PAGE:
Jared Loughner, the suspect in Saturday's shooting spree in Arizona, was not working alone. True, the rampage apparently emerged from his confused, unstable and troubled mind. But it was also the byproduct of a polarised political culture underpinned by increasingly vitriolic, violent and vituperative rhetoric and symbolism.
Fights outside town hall meetings, guns outside rallies, Facebook pages calling for assassinations, discussions about the most propitious moment for armed insurrection. In late October I asked a man in the quaint town of Salida, Colorado, if President Barack Obama had done anything worthwhile. "Well he's increased the guns and ammunitions industry exponentially," he said. "My friends are stockpiling."
To dismiss these as the voices and actions of the marginal was to miss the point and misunderstand the trend. America is more polarised under Obama than it has been in four decades: the week he was elected gun sales leapt 50% year on year.
Where the right is concerned the marginal and the mainstream have rapidly become blurred. Neither the Tea Party nor Obama created these divisions. But over the past two years they have intensified to an alarming degree. Polls last year revealed that a majority of Republicans believe Obama is a Muslim and a socialist who "wants to turn over the sovereignty of the United States to a one-world government" while two-thirds of Republicans either believe or are not sure that the president is "a racist who hates white people", and more than half believe or are not sure that "he was not born in the US" and that he "wants the terrorists to win".
In this alternative reality armed response becomes, if not logical, then at least debatable. After all, if Obama truly were a foreign-born, white-hating terrorist sympathiser who has usurped the presidency, drastic action would make sense. One anti-Obama campaigner carried a placard saying, "It is time to water the tree of liberty"– a reference to Thomas Jefferson's famous quote: "The tree of liberty must be refreshed from time to time with the blood of patriots and tyrants." It's the same quote Timothy McVeigh was wearing on his T-shirt when he was arrested for bombing the Federal Building in Oklahoma City, killing 168 people.
Moreover, many of these extreme views and much of this antagonistic tone is explicitly sustained and implicitly condoned by the Republican hierarchy. When a congressman shouts "liar" at Obama during his state of the union speech he receives a huge spike in donations. Sharron Angle, the Nevada Republican candidate who came close to ousting Democratic leader Harry Reid, once suggested "second amendment remedies" if the Congress continued on its path. The second amendment refers to the right to bear arms.In few places was the national atmosphere played out more dramatically than in the border state of Arizona. In April Raul Grijalva, in Gabrielle Giffords's adjacent constituency, faced bomb threats for opposing a new anti-immigration law. In October, his office was daubed with swastikas and white paint. In August she called police after a man dropped a gun at an event similar to the one she attended on Saturday. A few months ago Sarah Palin, targeting Giffords's marginal constituency, put the seat in crosshairs, and encouraged supporters to "reload and take aim". At the time Giffords explained: "The thing is, the way that she has it depicted — the crosshairs of a gun sight over our district — when people do that, they've got to realise that there's consequences for that action."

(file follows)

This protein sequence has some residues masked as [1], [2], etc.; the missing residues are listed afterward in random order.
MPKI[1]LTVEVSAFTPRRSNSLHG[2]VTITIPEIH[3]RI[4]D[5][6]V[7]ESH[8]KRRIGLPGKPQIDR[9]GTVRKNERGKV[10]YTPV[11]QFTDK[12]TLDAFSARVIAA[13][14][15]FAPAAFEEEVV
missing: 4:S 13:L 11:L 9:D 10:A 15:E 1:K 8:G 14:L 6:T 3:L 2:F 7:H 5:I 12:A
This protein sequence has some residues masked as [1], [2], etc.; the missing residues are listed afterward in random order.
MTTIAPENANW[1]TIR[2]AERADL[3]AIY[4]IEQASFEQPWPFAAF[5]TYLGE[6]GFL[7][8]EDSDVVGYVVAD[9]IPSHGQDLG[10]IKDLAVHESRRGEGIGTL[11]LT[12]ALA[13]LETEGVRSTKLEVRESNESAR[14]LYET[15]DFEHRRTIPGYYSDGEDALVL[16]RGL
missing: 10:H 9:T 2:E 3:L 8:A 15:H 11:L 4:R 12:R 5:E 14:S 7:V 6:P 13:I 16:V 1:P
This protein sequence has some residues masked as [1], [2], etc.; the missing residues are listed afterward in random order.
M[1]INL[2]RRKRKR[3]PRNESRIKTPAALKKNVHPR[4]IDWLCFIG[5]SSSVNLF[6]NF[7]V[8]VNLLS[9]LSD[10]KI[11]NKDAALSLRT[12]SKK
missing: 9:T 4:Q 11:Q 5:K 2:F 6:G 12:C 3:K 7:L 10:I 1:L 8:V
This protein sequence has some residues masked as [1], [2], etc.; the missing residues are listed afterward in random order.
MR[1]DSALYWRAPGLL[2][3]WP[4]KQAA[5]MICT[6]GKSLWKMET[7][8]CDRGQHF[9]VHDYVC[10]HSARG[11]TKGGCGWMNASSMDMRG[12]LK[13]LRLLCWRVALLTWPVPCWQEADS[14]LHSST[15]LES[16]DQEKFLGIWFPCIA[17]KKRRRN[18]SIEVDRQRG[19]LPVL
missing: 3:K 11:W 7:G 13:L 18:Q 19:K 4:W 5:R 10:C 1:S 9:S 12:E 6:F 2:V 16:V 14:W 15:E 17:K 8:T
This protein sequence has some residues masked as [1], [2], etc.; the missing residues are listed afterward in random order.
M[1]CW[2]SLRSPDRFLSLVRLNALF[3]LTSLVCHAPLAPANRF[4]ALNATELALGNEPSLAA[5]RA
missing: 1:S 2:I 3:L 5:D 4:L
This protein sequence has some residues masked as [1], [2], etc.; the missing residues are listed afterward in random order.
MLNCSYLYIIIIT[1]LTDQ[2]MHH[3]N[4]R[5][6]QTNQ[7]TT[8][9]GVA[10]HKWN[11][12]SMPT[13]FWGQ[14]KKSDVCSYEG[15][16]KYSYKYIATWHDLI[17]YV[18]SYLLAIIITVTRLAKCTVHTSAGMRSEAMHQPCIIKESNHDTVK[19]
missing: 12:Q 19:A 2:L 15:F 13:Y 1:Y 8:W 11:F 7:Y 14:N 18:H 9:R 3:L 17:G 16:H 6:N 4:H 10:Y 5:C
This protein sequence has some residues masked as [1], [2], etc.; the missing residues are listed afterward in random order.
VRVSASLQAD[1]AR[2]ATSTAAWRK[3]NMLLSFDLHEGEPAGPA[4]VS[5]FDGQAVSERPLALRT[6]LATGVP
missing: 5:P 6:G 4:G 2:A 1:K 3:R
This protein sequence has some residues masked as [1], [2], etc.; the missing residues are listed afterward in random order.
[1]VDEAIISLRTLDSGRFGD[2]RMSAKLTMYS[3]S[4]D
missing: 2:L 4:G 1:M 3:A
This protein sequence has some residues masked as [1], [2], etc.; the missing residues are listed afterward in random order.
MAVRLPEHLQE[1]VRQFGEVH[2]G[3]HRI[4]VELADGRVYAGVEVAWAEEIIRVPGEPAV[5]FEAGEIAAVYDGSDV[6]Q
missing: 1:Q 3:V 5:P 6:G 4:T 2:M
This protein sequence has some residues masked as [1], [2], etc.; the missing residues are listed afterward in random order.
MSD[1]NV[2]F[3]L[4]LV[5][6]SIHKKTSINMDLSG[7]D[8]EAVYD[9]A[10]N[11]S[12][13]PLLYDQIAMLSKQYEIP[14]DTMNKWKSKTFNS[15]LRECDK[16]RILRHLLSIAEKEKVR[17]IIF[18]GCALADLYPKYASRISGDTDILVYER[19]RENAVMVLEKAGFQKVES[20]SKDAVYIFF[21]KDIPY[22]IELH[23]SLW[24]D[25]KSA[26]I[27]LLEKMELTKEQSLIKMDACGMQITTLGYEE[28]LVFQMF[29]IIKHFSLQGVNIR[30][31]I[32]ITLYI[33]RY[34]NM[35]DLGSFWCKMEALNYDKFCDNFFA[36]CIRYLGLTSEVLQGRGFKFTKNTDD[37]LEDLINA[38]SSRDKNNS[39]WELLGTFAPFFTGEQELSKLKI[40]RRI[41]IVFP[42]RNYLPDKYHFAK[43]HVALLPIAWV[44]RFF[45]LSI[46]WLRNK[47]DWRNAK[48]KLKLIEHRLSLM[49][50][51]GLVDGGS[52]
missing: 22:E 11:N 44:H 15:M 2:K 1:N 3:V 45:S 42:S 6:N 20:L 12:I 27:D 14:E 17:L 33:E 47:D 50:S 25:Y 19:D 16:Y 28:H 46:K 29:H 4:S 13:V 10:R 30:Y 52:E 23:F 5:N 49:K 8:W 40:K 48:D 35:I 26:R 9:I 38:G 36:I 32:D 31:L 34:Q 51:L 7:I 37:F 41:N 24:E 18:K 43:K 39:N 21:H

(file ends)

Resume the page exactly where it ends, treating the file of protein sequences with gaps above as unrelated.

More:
The connection between this rhetoric and Saturday's events are not causal but contextual. The shooter was not likely to be acting under direct instructions but in an atmosphere that made such an attack more likely rather than less. Whatever his motives, this was a targetted act of domestic political violence, and that scenario was not only predictable but widely predicted.
In April 2009 a homeland security report on rightwing extremism, Rightwing Extremism: Current Economic and Political Climate Fueling Resurgence in Radicalisation and Recruitment, concluded: "The economic downturn and the election of the first African-American president present unique drivers for rightwing radicalisation and recruitment."It also surmised that "rightwing extremist groups' frustration over a perceived lack of government action on illegal immigration has the potential to incite individuals or small groups toward violence."
As Giffords struggles for her life and the country mourns its dead some insist it is too soon to draw broader political conclusions from this tragedy. But if those conclusions had been understood sooner, it is possible that such a tragedy might have been prevented.